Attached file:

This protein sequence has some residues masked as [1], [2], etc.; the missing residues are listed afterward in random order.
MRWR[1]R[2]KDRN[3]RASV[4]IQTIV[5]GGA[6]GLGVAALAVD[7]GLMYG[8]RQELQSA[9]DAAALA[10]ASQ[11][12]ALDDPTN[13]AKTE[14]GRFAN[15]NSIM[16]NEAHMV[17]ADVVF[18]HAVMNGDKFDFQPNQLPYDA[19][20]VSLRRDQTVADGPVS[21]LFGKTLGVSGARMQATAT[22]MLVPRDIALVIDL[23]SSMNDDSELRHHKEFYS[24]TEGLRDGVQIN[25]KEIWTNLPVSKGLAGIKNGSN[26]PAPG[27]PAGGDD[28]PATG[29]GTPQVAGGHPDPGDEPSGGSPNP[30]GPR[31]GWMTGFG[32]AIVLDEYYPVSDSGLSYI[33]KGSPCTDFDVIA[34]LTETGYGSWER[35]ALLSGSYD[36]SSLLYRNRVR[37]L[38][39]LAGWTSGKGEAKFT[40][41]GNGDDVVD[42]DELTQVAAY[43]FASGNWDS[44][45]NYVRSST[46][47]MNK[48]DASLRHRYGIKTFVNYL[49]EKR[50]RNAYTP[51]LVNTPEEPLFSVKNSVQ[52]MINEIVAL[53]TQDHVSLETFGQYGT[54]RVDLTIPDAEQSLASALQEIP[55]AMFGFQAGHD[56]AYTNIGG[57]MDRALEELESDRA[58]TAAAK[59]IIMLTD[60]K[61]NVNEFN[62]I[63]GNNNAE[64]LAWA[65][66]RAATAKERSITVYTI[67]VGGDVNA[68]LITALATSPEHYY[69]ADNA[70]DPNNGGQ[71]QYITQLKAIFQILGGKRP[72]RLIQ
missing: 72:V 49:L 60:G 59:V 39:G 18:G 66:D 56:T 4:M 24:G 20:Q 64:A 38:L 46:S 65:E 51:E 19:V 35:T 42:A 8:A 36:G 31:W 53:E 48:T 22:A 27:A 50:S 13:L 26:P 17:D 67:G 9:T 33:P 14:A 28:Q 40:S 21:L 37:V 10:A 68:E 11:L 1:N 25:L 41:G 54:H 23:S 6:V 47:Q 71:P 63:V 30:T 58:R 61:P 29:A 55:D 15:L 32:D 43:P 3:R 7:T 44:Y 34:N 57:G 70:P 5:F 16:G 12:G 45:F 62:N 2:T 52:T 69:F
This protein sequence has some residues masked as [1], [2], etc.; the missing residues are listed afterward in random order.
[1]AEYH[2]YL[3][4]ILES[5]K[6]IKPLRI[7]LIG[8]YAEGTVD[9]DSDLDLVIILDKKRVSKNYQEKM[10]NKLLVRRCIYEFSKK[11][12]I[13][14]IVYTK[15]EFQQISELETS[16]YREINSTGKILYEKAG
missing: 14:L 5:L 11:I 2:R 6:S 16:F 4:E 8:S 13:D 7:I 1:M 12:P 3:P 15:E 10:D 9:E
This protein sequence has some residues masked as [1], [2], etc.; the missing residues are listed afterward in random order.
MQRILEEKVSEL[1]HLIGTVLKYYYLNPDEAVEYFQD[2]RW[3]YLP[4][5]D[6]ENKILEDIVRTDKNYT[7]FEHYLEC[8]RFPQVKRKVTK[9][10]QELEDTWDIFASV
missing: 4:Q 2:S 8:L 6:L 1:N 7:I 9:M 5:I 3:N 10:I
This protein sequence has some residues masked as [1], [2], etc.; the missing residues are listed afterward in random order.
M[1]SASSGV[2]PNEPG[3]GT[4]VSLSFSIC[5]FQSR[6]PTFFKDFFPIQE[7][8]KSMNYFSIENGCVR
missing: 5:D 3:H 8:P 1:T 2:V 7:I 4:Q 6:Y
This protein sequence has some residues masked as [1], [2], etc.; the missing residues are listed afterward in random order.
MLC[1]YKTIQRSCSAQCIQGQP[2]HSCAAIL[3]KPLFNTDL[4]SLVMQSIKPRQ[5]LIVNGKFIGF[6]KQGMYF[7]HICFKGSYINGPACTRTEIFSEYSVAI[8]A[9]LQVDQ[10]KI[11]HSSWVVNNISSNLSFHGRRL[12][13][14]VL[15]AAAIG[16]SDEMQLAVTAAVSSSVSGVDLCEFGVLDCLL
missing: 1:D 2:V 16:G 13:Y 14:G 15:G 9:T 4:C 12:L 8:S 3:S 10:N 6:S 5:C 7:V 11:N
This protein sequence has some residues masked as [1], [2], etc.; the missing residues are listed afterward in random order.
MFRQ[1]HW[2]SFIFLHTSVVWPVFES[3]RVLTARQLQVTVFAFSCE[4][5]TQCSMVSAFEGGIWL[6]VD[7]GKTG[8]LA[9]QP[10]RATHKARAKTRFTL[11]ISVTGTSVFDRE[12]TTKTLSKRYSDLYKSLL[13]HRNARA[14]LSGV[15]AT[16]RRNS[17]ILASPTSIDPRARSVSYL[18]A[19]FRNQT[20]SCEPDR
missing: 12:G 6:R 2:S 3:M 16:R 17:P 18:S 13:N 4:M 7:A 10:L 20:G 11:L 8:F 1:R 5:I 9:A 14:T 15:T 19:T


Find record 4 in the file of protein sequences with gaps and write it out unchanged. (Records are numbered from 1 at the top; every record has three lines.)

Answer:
This protein sequence has some residues masked as [1], [2], etc.; the missing residues are listed afterward in random order.
M[1]SASSGV[2]PNEPG[3]GT[4]VSLSFSIC[5]FQSR[6]PTFFKDFFPIQE[7][8]KSMNYFSIENGCVR
missing: 5:D 3:H 8:P 1:T 2:V 7:I 4:Q 6:Y